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Ever since the conceptualisation of the United Nation’s Sustainable Development Goals (SDGs) in 2015 and even the 1997 Kyoto Protocol, reducing carbon emissions has been a focal point in tackling the adverse consequences of climate change. This is a call that both the public and private sectors must respond to with increased force, with Hitachi playing our part to achieve carbon neutrality across all our business sites by effectively reducing carbon emissions by 100 percent by 2030.
Coinciding with the 2030 deadline of the UN’s SDGs, Hitachi seeks to realise carbon neutrality at all its business sites (including factories and offices) by effectively reducing emissions by 100% by fiscal year 2030i. At the same time, our organisation has continued to roll out de-carbonisation initiatives, particularly throughout fast-developing regions such as Southeast Asia which are especially vulnerable to climate change.
The first step to decarbonisation is minimising the use of existing fossil fuels – which can be done by optimising resource allocation.
As one of the largest sources of carbon emissions, transport systems are due for a much-needed transformation to significantly reduce their carbon footprint. By facilitating optimal resource allocation, Hitachi’s logistics vehicle sharing initiative seeks to reduce the man-hours and overall fuel use of transport operators. The initiative has generated a service that can collect, integrate and analyse data such as vehicle operational status and cargo availability across multiple touchpoints to dispatch an appropriate vehicle for each delivery order.
With vehicle sharing, the logistics sector can optimise vehicles to perform multiple joint deliveries for cargo located in close proximities. Such efficient use of transport allocation reduces the instances of using excess fuels, which can alleviate air pollution in traffic and can be taken as a proactive step in lowering the demand for fossil fuels in the long haul.
The next element of de-carbonisation involves the use of alternative and renewable energy sources. Solar energy has been emerging over the past decades as a top choice for renewable energy. Hitachi has capitalised on this growing preference through its partnership with SANTEC and Mitsubishi HC Capital (Thailand) to install solar self-consumption equipment at no cost to its customers. Under this agreement, customers can benefit from the the solar power produced at a low, affordable rate.
Efficient and economical, the system’s emission-reducing capabilities will be a crucial contributor to Thailand’s power development plan that aims for the share of renewable energy to be 34 percent of the country’s total power generation capacity in 2037.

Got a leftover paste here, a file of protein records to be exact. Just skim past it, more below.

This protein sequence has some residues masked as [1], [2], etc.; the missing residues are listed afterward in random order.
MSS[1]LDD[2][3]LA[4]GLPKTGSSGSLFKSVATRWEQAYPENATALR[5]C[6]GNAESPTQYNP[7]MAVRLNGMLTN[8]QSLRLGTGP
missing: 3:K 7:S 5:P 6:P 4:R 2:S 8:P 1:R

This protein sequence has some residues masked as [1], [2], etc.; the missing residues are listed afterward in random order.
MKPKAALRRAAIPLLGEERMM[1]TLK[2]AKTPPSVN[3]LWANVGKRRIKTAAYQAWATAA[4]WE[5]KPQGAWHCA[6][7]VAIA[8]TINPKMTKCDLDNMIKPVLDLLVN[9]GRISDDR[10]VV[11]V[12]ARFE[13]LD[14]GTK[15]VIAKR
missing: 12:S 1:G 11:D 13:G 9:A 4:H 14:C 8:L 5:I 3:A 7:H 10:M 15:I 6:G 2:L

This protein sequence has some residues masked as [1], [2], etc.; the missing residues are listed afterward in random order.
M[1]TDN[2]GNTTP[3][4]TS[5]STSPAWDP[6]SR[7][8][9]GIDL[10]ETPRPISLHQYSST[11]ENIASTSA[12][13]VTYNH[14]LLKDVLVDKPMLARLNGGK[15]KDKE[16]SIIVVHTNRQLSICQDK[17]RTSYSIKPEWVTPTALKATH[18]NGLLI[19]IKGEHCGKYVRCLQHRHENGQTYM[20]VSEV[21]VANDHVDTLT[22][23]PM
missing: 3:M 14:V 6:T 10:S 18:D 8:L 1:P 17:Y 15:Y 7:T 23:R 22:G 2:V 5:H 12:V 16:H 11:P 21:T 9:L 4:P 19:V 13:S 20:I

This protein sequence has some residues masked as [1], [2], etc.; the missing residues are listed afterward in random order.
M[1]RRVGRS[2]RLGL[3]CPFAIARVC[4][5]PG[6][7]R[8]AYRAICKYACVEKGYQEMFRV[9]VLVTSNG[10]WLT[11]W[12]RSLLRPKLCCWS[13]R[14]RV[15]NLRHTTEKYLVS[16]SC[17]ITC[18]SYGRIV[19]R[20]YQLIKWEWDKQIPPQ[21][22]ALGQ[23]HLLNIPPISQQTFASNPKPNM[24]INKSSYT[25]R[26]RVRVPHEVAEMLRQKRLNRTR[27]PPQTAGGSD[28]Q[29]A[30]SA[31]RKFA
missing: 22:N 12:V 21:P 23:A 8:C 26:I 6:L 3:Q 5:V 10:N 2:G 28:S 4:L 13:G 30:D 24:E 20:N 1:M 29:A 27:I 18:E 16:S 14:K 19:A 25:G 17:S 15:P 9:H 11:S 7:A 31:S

While solar energy sources inherently hold immense decarbonising potential, how can countries cement a sustainable adoption of solar power to sustain their de-carbonisation? The answer lies in infrastructure.
To achieve Singapore’s national target of having 80 percent of buildings being green by 2030, Singapore’s Building & Construction Authority enlisted Hitachi Asia’s help to develop the Super Low Energy Building (SLEB) Smart Hub, a digital resource centre for smart and energy-efficient technologies to improve energy usage optimisation across the city-state’s urban landscape.
Hitachi Energy has also been instrumental in Singapore’s decarbonisation plan through its partnership with the Energy Research Institute at Nanyang Technological University (NTU) in the development of the country’s first Virtual Power Plant (VPP). Hitachi Energy contributes to the VPP project with an e-meshTM PowerStoreTM battery energy storage system (BESS) that provides grid stability by automatically balancing potential energy fluctuations resulting from solar intermittency through energy management and optimisation software.
Energy-efficient infrastructure fosters a more agile energy supply that supports energy conservation. This ultimately optimises the harnessing of energy, creating a more sustainable pathway towards a net-zero future.
Hitachi is reaffirming our commitment towards the 2030 zero-carbon race through our region-wide efforts to introduce green solutions. We are also establishing ourselves as a global ally towards decarbonisation in our role as the Principal Partner for the 26th UN Climate Change Conference of the Parties (COP26).
We have undeniably faced our fair share of challenges when implementing several of our solutions, be it geographical or operational challenges. However, as we remain driven towards our carbon reduction goals, these constraints have only emboldened us to continue moving forward towards championing environmental and social development in our efforts to truly lead the world to a more sustainable future.
Being a global ally to build a sustainable zero-carbon future, now and forever.
iAs compared to FY2010 levels
Date of Release: February 2022
Updated: March 2022
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